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Yesterday this topic came up in our ePortfolio group meeting, so I just wanted to reflect on it here a bit. The question that came up was essentially "How do I know if the things I am writing in my blog are TOO personal, not professional enough, or even inappropriate"

Its an interesting question, and it fascinates me because I encounter someone seemingly on a weekly basis that says or does something in person, in real life, that I would consider to be highly inappropriate. A recent example happened to my wife at the AAUW used book sale. The person in question was on the floor, in front of my wife, digging through some used books under the table. If you have never been to the used book sale before, its worth going if only to witness how it brings out the absolute worst in people. Anyway, my wife suddenly had to sneeze, and so sneezed into her arm, as is the fashion with the kids these days. So this woman then turns around with a look of absolute horror on her face and says directly to my wife, "THAT'S DISGUSTING". Mind you, this thing takes place in the PSU Ag Arena, an inherently gross environment, and involves millions of old books, and all the dust and detritus that entails. 

By the way, this reaction, and the way it was said was not done in such a way that gave the impression that this lady thought she was sneezed ON, because in fact she wasn't. She didn't touch her hair or otherwise make any gesture to suggest that she was offended by any thing other than the simple fact that my wife executed a textbook covered sneeze.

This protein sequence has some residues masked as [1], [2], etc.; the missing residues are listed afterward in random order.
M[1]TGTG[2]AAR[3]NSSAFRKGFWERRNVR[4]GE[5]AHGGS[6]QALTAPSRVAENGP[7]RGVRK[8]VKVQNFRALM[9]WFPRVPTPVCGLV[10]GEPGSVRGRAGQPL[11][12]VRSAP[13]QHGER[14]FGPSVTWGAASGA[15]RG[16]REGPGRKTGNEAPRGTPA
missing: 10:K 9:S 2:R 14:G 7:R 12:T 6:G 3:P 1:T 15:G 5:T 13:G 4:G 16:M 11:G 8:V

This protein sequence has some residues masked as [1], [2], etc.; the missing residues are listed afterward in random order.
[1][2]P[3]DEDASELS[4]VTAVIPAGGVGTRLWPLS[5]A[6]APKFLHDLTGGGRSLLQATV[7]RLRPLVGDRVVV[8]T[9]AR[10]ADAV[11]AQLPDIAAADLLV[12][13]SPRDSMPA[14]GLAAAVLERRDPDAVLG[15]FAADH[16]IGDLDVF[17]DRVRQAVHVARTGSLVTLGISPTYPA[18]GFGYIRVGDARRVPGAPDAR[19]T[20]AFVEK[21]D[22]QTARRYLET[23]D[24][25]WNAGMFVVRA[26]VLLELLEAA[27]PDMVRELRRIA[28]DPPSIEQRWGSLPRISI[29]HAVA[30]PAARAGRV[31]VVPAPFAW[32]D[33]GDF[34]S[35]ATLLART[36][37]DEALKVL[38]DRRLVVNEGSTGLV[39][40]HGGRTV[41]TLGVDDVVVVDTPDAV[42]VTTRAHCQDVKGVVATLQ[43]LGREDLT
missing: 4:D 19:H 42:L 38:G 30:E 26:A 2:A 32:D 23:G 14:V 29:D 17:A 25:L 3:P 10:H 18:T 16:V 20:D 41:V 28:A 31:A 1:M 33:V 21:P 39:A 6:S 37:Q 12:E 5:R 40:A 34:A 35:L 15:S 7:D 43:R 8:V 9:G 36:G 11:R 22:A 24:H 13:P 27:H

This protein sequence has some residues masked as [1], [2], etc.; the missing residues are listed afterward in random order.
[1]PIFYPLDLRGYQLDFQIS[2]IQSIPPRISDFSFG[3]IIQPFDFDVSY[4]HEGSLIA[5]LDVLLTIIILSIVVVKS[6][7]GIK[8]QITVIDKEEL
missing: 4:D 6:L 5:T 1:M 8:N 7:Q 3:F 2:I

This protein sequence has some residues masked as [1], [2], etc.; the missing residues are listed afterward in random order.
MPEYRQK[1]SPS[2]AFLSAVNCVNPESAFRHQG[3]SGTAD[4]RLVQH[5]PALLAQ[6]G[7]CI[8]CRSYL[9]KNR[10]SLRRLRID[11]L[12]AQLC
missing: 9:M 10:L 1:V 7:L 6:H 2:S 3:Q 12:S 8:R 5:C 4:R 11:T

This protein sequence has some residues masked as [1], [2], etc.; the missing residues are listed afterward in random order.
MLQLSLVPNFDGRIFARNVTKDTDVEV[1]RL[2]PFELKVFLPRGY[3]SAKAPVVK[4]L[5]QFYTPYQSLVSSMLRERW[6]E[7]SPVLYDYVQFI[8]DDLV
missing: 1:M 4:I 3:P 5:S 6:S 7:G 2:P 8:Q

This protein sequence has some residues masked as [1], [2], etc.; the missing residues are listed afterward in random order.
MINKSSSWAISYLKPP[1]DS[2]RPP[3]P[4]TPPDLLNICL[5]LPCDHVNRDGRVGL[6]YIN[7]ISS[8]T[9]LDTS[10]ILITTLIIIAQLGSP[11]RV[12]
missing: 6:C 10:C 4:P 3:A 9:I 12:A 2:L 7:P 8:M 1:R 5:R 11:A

I can sympathize with this woman to an extent. I too am disgusted by people's bodily functions in public. I hold my breath when walking past a smoker, move discreetly away from someone coughing up a lung, and visibly wince when the guy in front of me spits on the sidewalk. But I would never even DREAM of actually confronting the offending person about it, let alone in such a condescending way. Why? Partly because to me its hard to fault someone personally for having to cough, sneeze, or spit, something every human has to do at sometime or another in public. But also its partly because I think its one thing to have a passing thought based on a visceral reaction about another person, but its a whole different thing to actually judge them about something like that, let alone out loud and to their face. Everybody has to sneeze sooner or later.

So to bring this back around to the online world, what fascinates me about the above question is why is it that we are so concerned about how we present ourselves in the online format? What is essentially happening here is that we are deliberately constructing an identity, and the nature of identity construction is that it may or may not be (and probably isn't) who we really are. Do we want to construct a separate, "professional" but potentially false identity, in the hopes of ensuring future employment? Or do we go for authenticity, and let the chips fall where they may, even if we end up putting too much of our personality into a post or ten?